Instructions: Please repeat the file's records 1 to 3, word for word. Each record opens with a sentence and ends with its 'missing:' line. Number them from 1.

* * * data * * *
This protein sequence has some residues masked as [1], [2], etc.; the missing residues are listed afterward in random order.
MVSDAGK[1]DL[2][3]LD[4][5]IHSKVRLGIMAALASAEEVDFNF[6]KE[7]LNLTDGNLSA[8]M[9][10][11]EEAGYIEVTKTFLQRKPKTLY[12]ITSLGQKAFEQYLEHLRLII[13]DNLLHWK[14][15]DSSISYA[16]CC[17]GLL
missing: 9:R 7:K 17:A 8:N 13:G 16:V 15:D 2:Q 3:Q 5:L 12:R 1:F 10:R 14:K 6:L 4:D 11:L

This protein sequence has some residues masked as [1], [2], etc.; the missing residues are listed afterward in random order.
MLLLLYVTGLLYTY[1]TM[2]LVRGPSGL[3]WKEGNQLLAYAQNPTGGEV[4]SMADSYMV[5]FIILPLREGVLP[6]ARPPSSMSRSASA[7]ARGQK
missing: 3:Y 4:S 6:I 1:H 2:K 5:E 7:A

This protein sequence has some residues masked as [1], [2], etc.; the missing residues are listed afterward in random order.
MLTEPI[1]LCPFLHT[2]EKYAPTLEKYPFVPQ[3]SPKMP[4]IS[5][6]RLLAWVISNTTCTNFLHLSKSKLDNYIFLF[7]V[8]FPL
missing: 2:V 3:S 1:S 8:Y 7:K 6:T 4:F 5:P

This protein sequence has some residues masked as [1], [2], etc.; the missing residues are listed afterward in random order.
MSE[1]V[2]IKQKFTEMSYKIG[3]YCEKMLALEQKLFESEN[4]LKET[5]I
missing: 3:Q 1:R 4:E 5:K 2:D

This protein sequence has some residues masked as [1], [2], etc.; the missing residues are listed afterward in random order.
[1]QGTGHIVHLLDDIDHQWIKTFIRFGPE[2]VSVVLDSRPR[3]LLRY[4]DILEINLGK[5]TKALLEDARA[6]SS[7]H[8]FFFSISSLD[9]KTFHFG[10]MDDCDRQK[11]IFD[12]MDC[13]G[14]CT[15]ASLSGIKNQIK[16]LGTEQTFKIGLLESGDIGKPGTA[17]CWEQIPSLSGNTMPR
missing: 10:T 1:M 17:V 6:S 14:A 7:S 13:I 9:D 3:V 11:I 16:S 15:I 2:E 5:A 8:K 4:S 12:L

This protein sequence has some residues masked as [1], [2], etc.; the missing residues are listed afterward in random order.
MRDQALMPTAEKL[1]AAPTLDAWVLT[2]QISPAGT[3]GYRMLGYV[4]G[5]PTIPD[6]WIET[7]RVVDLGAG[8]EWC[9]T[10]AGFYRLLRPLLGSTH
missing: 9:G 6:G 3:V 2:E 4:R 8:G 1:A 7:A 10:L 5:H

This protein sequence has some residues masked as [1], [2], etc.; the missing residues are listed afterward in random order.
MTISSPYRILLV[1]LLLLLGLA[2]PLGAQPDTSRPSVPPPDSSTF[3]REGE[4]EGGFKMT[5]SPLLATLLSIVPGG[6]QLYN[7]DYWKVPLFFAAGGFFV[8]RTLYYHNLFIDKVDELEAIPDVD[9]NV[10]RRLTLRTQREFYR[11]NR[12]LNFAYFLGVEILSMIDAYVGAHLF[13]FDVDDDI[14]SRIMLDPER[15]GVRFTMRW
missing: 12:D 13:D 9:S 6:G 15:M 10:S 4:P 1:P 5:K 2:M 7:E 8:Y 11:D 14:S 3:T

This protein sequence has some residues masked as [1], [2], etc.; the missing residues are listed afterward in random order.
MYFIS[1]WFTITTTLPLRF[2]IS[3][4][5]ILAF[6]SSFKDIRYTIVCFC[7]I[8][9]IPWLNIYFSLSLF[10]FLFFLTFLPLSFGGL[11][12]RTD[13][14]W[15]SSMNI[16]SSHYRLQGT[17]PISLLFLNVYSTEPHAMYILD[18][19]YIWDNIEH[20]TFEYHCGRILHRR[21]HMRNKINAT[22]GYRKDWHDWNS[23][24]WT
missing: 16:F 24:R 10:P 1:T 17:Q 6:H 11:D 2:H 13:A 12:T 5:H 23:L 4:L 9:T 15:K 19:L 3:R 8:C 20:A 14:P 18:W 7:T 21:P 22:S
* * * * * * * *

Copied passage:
This protein sequence has some residues masked as [1], [2], etc.; the missing residues are listed afterward in random order.
MVSDAGK[1]DL[2][3]LD[4][5]IHSKVRLGIMAALASAEEVDFNF[6]KE[7]LNLTDGNLSA[8]M[9][10][11]EEAGYIEVTKTFLQRKPKTLY[12]ITSLGQKAFEQYLEHLRLII[13]DNLLHWK[14][15]DSSISYA[16]CC[17]GLL
missing: 9:R 7:K 17:A 8:N 13:G 16:V 15:D 2:Q 3:Q 5:L 12:R 1:F 10:R 14:K 6:L 4:D 11:L

This protein sequence has some residues masked as [1], [2], etc.; the missing residues are listed afterward in random order.
MLLLLYVTGLLYTY[1]TM[2]LVRGPSGL[3]WKEGNQLLAYAQNPTGGEV[4]SMADSYMV[5]FIILPLREGVLP[6]ARPPSSMSRSASA[7]ARGQK
missing: 3:Y 4:S 6:I 1:H 2:K 5:E 7:A

This protein sequence has some residues masked as [1], [2], etc.; the missing residues are listed afterward in random order.
MLTEPI[1]LCPFLHT[2]EKYAPTLEKYPFVPQ[3]SPKMP[4]IS[5][6]RLLAWVISNTTCTNFLHLSKSKLDNYIFLF[7]V[8]FPL
missing: 2:V 3:S 1:S 8:Y 7:K 6:T 4:F 5:P